The trial court issued its renewal order citing the authority given to it under Former Article 46.03. Appellant now argues that this explicit reliance on a repealed statute has the effect of negating the trial court's jurisdiction. We disagree.

         The act that repealed Former Article 46.03 contained a savings clause, which provided as follows:

The change in law made by this Act applies only to an offense committed on or after the effective date of this Act. An offense committed before the effective date of this Act is covered by the law in effect when the offense was committed, and the former law is continued in effect for that purpose. For purposes of this section, an offense was committed before the effective date of this Act if any element of the offense was committed before that date.

Act effective Sept. 1, 2005, 79th Leg., R.S., ch. 831, § 5, 2005 Tex. Gen. Laws 2841, 2853-54. Under the terms of this savings clause, Former Article 46.03 remains in effect for appellant's purposes because it was the operative law at the time of her offense. The trial court accordingly had jurisdiction to issue its renewal order pursuant to Former Article 46.03. See Laney v. State, 223 S.W.3d 656, 660- 61 (Tex. App.-Tyler 2007, no pet.) (holding that the trial court had jurisdiction under Former Article 46.03 as applied to a person found not guilty by reason of insanity for an offense committed before that statute's repeal).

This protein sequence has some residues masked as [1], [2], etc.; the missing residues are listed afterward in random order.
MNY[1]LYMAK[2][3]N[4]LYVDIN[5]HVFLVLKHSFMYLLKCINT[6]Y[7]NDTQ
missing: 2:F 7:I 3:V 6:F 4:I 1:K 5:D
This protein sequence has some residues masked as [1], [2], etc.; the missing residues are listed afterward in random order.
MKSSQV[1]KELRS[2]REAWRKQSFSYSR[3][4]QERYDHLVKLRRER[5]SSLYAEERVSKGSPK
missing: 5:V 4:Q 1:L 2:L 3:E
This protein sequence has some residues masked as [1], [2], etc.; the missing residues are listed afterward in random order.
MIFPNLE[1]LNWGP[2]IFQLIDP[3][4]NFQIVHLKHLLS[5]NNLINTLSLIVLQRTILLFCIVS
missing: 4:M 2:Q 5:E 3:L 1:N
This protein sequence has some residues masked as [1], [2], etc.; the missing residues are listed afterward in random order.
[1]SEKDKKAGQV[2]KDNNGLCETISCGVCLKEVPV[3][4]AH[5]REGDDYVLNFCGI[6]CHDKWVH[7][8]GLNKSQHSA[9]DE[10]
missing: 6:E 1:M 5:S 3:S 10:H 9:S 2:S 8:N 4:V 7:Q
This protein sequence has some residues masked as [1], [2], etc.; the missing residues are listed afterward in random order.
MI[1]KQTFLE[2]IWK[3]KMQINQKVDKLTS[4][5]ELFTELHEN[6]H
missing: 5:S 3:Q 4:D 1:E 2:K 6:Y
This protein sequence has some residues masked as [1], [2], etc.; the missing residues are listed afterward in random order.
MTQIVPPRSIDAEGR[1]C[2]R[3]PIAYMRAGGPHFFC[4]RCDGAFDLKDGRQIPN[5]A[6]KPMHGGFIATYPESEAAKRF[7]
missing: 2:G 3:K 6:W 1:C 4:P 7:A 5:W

Appellant also advances two more grounds for arguing that the trial court lacked jurisdiction: first, because the previous commitment order had already expired; and second, because the State had not filed a motion to renew it. Appellant is mistaken on both grounds.

         As for the first ground, the record reveals that the trial court signed its previous commitment order on September 10, 2015, and the terms of that order provided for appellant's continued treatment for a period lasting no longer than twelve months. The trial court conducted its review hearing on July 8, 2016, three months before that period was scheduled to end. The trial court also signed its renewal order the same day as the hearing. The record does not support appellant's factual assertion that the previous commitment order had already expired.

         As for the second ground, appellant's factual assertion is correct: the record does not reveal that the State filed a motion to renew the commitment order. But appellant's legal premise is incorrect, as a motion from the State is not a jurisdictional prerequisite to a renewal order. Under the terms of Former Article 46.03, the trial court may conduct a hearing to determine whether a person should remain in inpatient treatment "on its own motion." See Act effective Aug. 29, 1983, 68th Leg., R.S., ch. 454, § 3, 1983 Tex. Gen. Laws 2640, 2645 (Former Art. 46.03, § 4(d)(5)); Harrison v. State, 239 S.W.3d 368, 371 (Tex. App.-Beaumont 2007, no pet.).

         We overrule appellant's jurisdictional challenge.

         SUFFICIENCY ...